Are integrated amps technically better than separates?


I'm assuming we are talking same class of amplifier and the integrated has the features you want. I'm thinking the integrated could actually be an improvement over separates due to being a more "direct" connection. Taking away the flexibility factor of separates, is my line of thinking correct?
aberyclark
@cleeds, Naim Audio’s NAP-300 is built in two chassis, power supply separate from main unit. Also Musical Fidelity has done them, probably many more over the years. So not a new or novel approach. Is it “better”, don’t know, but I suppose it meets the designers intention, and maybe ears?

Granted, the Naim is a power amplifier and not an integrated, but.....
This is the first post I have ever made on Audiogon, and I am not a tweaker whatsoever (I just changed speakers after 25 years when a great deal for KEFs became available). I look long term and buy used or new depending on the item. I have found the most difference in the phono section by far (arm, cartridge/phono stage and table in that order). I didn't realize how much improvement could be gotten from a separate phono stage (or head amp as we used to call them). 

My integrated amp which is phenomenal (Plinius 8200MKII), has a built in phono stage which I thought was equal to the other parts, and until I got a MC cartridge (VanDenHul Special One) I never thought about it. When I got back into thinking about the hardware in the past year or so, after upgrading my Rega P5's arm to the one on the new P8 (the dealer sucked me down a rabbit hole) and finally upgrading the table itself, someone mentioned that although the Plinius phono section is good, I could get a big improvement with relatively few dollars spent (although relatively is a relative term).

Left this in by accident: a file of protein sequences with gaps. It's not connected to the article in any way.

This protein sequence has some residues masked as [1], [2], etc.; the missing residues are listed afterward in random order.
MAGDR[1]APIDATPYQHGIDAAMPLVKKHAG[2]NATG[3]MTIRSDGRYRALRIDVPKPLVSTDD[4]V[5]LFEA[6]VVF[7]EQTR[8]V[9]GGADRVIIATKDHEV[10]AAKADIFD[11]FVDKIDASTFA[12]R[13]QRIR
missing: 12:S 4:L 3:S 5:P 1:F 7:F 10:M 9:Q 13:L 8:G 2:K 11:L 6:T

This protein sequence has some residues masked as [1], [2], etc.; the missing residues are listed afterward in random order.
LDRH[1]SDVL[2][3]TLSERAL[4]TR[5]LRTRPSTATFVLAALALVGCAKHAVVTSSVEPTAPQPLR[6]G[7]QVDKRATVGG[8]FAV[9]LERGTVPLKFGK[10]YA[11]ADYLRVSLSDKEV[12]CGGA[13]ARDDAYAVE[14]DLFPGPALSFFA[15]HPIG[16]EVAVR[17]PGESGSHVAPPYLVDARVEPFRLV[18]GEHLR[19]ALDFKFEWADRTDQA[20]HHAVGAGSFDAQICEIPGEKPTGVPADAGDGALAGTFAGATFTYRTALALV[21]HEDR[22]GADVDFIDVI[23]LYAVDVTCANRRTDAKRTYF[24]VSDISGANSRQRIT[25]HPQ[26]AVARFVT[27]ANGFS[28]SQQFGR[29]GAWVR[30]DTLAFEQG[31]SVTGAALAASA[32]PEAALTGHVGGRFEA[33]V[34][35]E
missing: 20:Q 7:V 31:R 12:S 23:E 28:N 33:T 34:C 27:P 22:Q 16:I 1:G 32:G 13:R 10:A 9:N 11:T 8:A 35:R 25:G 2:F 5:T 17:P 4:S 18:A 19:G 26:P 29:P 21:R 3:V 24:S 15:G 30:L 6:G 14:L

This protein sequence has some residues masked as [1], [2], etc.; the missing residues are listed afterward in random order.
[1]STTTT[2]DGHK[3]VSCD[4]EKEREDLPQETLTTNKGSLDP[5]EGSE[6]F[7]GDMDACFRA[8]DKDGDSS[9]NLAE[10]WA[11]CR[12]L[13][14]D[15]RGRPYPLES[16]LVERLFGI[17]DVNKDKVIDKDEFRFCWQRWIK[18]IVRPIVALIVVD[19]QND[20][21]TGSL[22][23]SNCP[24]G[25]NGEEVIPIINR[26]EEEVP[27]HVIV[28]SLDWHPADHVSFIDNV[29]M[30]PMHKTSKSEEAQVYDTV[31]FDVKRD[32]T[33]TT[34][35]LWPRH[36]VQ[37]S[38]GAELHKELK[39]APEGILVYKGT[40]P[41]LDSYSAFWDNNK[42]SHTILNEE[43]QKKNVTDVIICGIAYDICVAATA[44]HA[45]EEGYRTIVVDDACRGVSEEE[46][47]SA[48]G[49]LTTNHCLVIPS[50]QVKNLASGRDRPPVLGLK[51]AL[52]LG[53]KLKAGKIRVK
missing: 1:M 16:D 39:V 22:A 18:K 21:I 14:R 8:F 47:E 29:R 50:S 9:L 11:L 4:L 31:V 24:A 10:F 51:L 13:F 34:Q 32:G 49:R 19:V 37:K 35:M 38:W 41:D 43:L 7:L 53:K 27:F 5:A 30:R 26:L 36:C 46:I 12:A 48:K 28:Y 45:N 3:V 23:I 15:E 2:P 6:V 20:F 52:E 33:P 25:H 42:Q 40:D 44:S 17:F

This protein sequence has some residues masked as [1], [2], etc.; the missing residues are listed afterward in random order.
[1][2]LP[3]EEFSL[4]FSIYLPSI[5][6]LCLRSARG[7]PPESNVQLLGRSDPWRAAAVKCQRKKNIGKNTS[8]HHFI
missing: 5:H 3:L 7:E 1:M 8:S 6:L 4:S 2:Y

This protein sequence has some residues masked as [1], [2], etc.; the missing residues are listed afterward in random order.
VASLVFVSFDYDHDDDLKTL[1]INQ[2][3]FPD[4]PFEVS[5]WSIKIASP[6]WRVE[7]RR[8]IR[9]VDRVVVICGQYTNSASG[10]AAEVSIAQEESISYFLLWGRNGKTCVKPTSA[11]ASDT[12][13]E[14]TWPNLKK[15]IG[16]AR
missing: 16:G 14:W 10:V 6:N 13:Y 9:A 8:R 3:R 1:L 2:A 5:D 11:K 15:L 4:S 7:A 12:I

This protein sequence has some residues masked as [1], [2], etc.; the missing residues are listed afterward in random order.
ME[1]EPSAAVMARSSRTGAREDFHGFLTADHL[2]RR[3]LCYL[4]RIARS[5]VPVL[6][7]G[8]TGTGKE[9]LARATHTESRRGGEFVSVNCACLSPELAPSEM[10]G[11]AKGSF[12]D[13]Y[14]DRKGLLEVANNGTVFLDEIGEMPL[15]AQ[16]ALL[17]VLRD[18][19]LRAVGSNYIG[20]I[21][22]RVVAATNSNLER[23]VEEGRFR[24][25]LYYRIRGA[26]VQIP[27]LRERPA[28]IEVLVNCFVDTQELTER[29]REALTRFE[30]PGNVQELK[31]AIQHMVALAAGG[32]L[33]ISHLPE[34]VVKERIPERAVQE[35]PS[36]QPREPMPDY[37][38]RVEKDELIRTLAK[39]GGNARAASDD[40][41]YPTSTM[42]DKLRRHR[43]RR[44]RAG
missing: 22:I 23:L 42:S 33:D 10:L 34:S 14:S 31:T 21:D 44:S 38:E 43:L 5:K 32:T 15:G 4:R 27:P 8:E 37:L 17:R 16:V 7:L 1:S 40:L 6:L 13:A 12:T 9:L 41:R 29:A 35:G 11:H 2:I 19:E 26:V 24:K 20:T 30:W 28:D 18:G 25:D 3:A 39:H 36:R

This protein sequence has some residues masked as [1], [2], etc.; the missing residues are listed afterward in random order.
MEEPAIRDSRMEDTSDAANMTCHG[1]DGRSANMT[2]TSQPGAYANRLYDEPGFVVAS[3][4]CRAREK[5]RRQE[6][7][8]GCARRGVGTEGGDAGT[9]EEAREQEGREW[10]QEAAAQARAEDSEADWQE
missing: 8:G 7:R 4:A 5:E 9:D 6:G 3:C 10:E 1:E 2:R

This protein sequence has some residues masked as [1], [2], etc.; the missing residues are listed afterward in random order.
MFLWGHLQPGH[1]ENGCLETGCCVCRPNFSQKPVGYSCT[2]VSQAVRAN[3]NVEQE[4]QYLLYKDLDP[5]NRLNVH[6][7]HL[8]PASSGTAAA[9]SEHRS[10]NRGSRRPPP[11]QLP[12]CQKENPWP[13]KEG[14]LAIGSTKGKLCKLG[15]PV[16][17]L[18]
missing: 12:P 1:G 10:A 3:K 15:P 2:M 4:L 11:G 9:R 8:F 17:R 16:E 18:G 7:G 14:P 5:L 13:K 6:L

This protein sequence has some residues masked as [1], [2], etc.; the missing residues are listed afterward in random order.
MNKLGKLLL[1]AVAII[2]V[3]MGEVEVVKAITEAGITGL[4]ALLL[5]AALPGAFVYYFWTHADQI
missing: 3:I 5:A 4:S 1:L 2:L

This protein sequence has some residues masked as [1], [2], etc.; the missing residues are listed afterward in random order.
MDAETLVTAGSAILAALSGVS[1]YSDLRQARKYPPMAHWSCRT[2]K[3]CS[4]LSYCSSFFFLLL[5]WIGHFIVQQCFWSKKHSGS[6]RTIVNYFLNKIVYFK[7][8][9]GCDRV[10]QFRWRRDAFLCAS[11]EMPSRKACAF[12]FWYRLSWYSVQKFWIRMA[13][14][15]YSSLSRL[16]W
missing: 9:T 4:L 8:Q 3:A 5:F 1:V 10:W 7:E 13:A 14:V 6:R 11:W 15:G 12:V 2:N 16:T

Since I upgraded each part in incremental steps, the arm improvement blew me away, and although the table sounded better it was a very subtle improvement thought it has a couple nice features. I just got a Sutherland Insight phono stage a few weeks ago (lucky to find one used) and once again I was blown away. It was based on the recommendation of several dealers. I would have bought a new one if I didn't find the used one. The guy who sold it to me set it up for me based on the VHD specs. You can see I am not a tweaker.

Bottom line in this discussion, make sure to separate the phono stage first, then worry about the integrated/separates argument. I lean towards integrated for space and value, but like I said, I am not a tweaker or tube guy. For the hardware hobbyist - have fun with tubes, separates, mono blocks, sub woofers, etc. For music lovers who like to keep it simple and mostly listen to music while doing other things KISS.
I would like to know why an integrated needs a separate power supply for the preamp and amp sections. My DAC puts out 4.2 v balanced which is more than enough to run an amp to full power. The pre and first stage amp sections are running at the same voltages. Isn’t my integrated pre section pretty much acting as a selector and volume control then?  I am using a Pass Int 250 which supposedly has a minimal preamp internally.
Enlighten me

For the hardware hobbyist - have fun with tubes, separates, mono blocks, sub woofers, etc. For music lovers who like to keep it simple and mostly listen to music while doing other things KISS.

Nice. First Audiogon post and you’ve managed to label everyone who owns tubes, separates, mono blocks, sub woofers, etc. as "hardware hobbyists", and insinuate their enjoyment of music is secondary.

You take your path. Let others take theirs.

Let’s agree that most wouldn’t be here were it not for enjoyment of music.

I believe either topology can be as good as the other, it's just down to the price you want to pay for the functionality you need... personally I prefer separates. My preamp has inputs for MC (transformer) and MM cartridges, four other analogue inputs, a 64dB attenuator with 128 steps and four individually powered stereo pair outputs. That gives me the functionality I want with little compromise to quality. Actually, I think the volume control is a weak point in many amplifiers and a well implemented stepped attenuator can make a real difference on its own.